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James L. Norton v. Independence Technology

August 15, 2011


The opinion of the court was delivered by: Morrison C. England, Jr. United States District Judge


Plaintiff James Norton ("Plaintiff") originally initiated this action in El Dorado County Superior Court on July 2, 2010. Defendant Independence Technology ("Defendant") filed an answer in state court and subsequently removed the case to this Court pursuant to the Court's diversity jurisdiction. Presently before the Court is Defendant's Motion for Judgment on the Pleadings ("Motion") seeking to dismiss Plaintiff's Complaint in its entirety on the basis that Plaintiff's claims are preempted by federal law. For the following reasons, Defendant's Motion is GRANTED with leave to amend.


In his state court complaint, Plaintiff very generally alleges causes of action against Defendant for strict products liability, negligence and breach of implied warranty arising out of Defendant's design and manufacture of his iBOT(R) 4000 Mobility System ("iBOT"). According to Plaintiff's Complaint, on July 4, 2009, while on a camping trip at Emerald Bay of Lake Tahoe, California, Plaintiff attempted to navigate his iBOT wheelchair on a trail leading to a fireworks viewing area. Plaintiff was operating the chair in low four-wheel drive when he made a slow left turn. The wheelchair over-turned and a T-handle on the chair's arm rest struck Plaintiff, cracking three of his ribs. Plaintiff now seeks to recover from Defendant for his injuries.

According to Defendant, it does manufacture the iBOT, which is motorized stair-climbing wheelchair that has been approved as a Class III device by the Food and Drug Administration ("FDA") through a Pre-Market Approval ("PMA") process. See Declaration of Mollie F. Benedict, Exhs. A-C.*fn1 The sale and marketing of the iBOT are directly regulated by the FDA pursuant to the Medical Device Amendments ("MDA"), 21 U.S.C. § 360c et seq., to the Food, Drug and Cosmetic Act, which contains an express preemption clause.

See, e.g., Riegel v. Medtronic, Inc., 522 U.S. 312, 316-20 (2008). Defendant thus argues by way of the instant Motion that any state requirements Plaintiff seeks to impose upon the design, manufacture or labeling of the iBOT are preempted by federal law.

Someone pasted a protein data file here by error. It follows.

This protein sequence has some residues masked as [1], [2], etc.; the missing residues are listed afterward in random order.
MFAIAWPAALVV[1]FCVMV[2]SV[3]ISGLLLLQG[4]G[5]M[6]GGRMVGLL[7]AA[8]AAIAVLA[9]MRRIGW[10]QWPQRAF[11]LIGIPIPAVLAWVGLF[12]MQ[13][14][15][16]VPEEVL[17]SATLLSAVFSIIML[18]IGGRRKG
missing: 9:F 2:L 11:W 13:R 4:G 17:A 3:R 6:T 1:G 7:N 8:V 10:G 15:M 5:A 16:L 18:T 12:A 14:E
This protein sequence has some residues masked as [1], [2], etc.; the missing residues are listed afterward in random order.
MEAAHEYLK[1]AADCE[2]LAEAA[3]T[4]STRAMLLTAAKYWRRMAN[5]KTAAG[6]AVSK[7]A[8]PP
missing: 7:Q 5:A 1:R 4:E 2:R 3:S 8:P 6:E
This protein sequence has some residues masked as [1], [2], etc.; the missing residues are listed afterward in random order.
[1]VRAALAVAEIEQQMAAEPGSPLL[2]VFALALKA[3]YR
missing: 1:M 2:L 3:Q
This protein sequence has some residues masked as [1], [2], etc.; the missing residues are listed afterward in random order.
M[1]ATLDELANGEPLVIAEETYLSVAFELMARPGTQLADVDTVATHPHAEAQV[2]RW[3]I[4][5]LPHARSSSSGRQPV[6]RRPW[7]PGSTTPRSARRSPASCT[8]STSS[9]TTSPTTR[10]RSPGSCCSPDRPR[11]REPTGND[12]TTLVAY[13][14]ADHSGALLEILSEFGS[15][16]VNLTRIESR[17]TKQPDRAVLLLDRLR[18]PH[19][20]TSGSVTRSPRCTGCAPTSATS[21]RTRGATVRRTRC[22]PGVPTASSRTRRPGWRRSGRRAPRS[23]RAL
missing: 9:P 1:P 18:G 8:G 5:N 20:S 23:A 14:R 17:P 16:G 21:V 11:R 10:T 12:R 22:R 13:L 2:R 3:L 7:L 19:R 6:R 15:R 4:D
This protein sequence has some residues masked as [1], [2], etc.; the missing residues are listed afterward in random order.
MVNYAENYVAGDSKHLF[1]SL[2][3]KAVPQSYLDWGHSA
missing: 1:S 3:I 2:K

A motion for judgment on the pleadings pursuant to Rule 12(c) challenges the legal sufficiency of the opposing party's pleadings. See, e.g. Westlands Water Dist. v. Bureau of Reclamation, 805 F. Supp. 1503, 1506 (E.D. Cal. 1992). Any party may move for judgment on the pleadings under Rule 12(c) after the pleadings are closed but within such time as to not delay trial.

A motion for judgment on the pleadings should only be granted if, accepting as true all material allegations contained in the nonmoving party's pleadings, the moving party "'clearly establishes that no material issue of fact remains to be resolved and that he [or she] is entitled to judgment as a matter of law.'" Doleman v. Meiji Mut. Life Ins. Co., 727 F.2d 1480, 1482 (9th Cir. 1984) (quoting Charles Alan Wright & Arthur R. Miller, Federal Practice and Procedure § 1368 (1969)); Hal Roach Studios, Inc. v. Richard Feiner & Co., Inc., 896 F.2d 1542, 1550 (9th Cir. 1989)). Judgment on the pleadings is also proper when there is either a "lack of cognizable legal theory" or the "absence of sufficient facts alleged under a cognizable legal theory." Balistreri v. Pacifica Police Dept., 901 F.2d 696, 699 (9th Cir. 1988).

The standard for evaluating a motion for judgment on the pleadings is essentially the same as the standard applied to a Rule 12(b)(6) motion. Dworkin v. Hustler Magazine, Inc., 867 F.2d 1188, 1192 (9th Cir. 1989). Rule 8(a)(2) requires only "a short and plain statement of the claim showing that the pleader is entitled to relief," to "give the defendant fair notice of what the...claim is and the grounds upon which it rests." Bell Atl. Corp. v. Twombly, 550 U.S. 544, 555 (2007) (internal citations and quotations omitted). Though "a complaint attacked by a Rule 12(b)(6) motion" need not contain "detailed factual allegations, a plaintiff's obligation to provide the 'grounds' of his 'entitlement to relief' requires more than labels and conclusions, and a formulaic recitation of the elements of a cause of action will not do." Id. (quoting Papasan v. Allain, 478 U.S. 265, 2869 (1986)). A plaintiff's "factual allegations must be enough to raise a right to relief above the speculative level." Id.

Further, "Rule 8(a)(2)...requires a 'showing,' rather than a blanket assertion, of entitlement to relief. Without some factual allegation in the complaint, it is hard to see how a claimant could satisfy the requirements of providing...grounds on which the claim rests." Id. at 555 n.3 (internal citations omitted). A pleading must then contain "only enough facts to state a claim to relief that is plausible on its face." Id. at 570. If the "plaintiffs...have not nudged their claims across the line from conceivable to plausible, their complaint must be dismissed." Id.

Courts have discretion to grant leave to amend in conjunction with motions made pursuant to Rule 12(c). Moran v. Peralta Cmty. Coll. Dist., 825 F. Supp. 891, 893 (N.D. Cal. 1993) (citing Amersbach v. City of Cleveland, 598 F.2d 1033, 1038 (6th Cir. 1979). Generally, leave to amend a complaint is denied only if it is clear that the deficiencies of the complaint cannot be cured by amendment. DeSoto v. Yellow Freight Sys., Inc., 957 F.2d 655, 658 (9th Cir. 1992).


Defendant moves for judgment on the pleadings arguing that each of Plaintiff's causes of action is preempted by federal law. More specifically, Defendant contends Plaintiff's state law ...

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